The data wasn't "intelligence-related", in the sense that it didn't really contain anything of direct military value. But it was politically embarrassing for the US government.

        Treating the publishers of information from whistle-blowers as terrorists makes about as much sense as extraditing people for shipping batteries at the behest of the FBI.

        1. Chad H.

          Re: Re: Re: One thing I dont get

          "I would expect any government which suffered a data breach to attempt to indict those responsible for the breach"

          ---

          Great, lets start with the guy who thinks its a good idea to send a mentally usnstable man on the fast track to a discharge because of his behaviour into a position where he gets to handle sensitive information.

        2. Matt Bryant Silver badge
          Facepalm

          Re: Re: Re: One thing I dont get

          ".....They've already got the person responsible; Bradley Manning. Julian Assange is a foreign national who had no part in the "data breach"...." You are swallowing the Wikileaks version of events, that A$$nut and Co in no way encouraged or prompted the theft, and simply were the unsuspecting recipients of an anonymous data dump. And if you believe that, I have some real estate in the Everglades you might be interested in.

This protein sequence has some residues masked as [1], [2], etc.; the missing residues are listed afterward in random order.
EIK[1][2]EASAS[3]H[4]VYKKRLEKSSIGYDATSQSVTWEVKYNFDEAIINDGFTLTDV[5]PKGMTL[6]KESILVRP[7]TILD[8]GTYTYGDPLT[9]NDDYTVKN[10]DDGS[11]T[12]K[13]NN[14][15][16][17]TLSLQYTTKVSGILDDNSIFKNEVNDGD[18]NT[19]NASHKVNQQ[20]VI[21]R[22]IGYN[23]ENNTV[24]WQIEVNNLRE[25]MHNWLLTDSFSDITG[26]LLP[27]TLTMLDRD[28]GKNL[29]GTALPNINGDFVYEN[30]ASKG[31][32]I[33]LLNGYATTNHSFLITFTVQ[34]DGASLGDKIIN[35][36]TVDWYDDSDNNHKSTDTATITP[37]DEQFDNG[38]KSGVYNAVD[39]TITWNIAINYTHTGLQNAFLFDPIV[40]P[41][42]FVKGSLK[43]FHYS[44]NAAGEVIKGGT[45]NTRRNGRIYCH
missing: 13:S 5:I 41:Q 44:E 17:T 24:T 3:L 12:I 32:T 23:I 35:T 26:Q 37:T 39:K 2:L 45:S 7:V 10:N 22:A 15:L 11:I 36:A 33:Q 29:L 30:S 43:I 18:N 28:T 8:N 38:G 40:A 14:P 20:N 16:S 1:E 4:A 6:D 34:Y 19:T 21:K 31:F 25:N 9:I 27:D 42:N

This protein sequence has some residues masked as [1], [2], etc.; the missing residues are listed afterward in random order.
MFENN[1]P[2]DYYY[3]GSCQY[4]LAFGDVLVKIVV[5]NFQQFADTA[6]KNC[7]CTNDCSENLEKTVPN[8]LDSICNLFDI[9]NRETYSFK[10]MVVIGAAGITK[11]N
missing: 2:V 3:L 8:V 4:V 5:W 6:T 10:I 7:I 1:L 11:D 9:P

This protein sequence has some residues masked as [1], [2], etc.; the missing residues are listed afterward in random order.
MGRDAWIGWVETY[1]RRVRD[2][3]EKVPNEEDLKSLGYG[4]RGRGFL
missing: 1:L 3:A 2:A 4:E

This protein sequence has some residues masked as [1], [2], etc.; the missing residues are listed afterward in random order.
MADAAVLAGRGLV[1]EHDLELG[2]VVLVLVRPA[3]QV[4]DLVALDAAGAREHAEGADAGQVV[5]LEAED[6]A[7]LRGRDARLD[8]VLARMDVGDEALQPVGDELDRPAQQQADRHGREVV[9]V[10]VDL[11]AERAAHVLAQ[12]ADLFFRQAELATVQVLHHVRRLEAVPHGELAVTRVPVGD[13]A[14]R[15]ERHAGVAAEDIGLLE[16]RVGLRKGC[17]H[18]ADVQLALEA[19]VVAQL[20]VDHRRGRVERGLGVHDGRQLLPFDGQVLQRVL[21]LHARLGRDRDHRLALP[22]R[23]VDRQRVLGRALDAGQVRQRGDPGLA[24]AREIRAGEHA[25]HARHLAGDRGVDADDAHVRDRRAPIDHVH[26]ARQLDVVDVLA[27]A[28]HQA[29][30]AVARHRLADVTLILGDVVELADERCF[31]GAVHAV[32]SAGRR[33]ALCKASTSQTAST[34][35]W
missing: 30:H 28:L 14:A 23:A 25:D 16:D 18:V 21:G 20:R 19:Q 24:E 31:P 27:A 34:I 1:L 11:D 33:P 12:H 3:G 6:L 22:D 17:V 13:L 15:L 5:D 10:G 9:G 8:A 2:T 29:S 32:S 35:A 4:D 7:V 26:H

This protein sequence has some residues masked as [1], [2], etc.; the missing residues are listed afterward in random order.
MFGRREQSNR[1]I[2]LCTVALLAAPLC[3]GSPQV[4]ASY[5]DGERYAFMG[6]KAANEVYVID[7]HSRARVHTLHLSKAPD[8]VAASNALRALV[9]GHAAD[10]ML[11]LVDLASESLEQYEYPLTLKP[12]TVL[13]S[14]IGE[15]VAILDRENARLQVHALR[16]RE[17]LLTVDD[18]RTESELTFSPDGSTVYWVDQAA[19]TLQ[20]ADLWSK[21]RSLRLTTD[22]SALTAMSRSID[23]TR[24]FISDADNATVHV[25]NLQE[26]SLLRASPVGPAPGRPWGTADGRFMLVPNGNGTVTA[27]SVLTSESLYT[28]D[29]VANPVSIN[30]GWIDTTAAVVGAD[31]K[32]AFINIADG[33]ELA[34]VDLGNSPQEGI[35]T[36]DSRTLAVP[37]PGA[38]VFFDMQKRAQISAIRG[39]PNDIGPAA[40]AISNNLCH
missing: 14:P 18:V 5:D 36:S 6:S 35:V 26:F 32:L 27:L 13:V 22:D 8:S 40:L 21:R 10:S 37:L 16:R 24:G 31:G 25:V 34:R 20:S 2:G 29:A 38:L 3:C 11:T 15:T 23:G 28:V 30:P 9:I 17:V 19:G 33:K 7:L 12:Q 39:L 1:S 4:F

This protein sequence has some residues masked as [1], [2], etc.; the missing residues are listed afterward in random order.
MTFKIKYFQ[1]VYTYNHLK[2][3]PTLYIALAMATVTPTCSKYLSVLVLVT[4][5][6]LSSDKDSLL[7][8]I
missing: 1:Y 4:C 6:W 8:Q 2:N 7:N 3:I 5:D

1. Anonymous Coward
            Pint

            @Chad

            My guess is that he may be a little worried that the charges of ‘rape’ might actually be upheld by a court in Sweden.

  2. Matt Bryant Silver badge
    Facepalm

    The "truth" courtesy of A$$nut?

    Yeah, right! If he told me it was sunny outside I'd immediately get an umbrella.

    1. Goat Jam

      Re: The "truth" courtesy of A$$nut?

      Matt, do you honestly think you do the vapid right-wing nut case cause any good with your inane posts?

      Honestly, sometimes I think you are a lefty troll trying to make neo-nazi fascists look even worse than they already do.

      But then I think you might be a right wing shill trying to make other right wingers with incredibly narrow "USA USA Rah Rah" world views look moderate by comparison.

      1. Matt Bryant Silver badge
        Pirate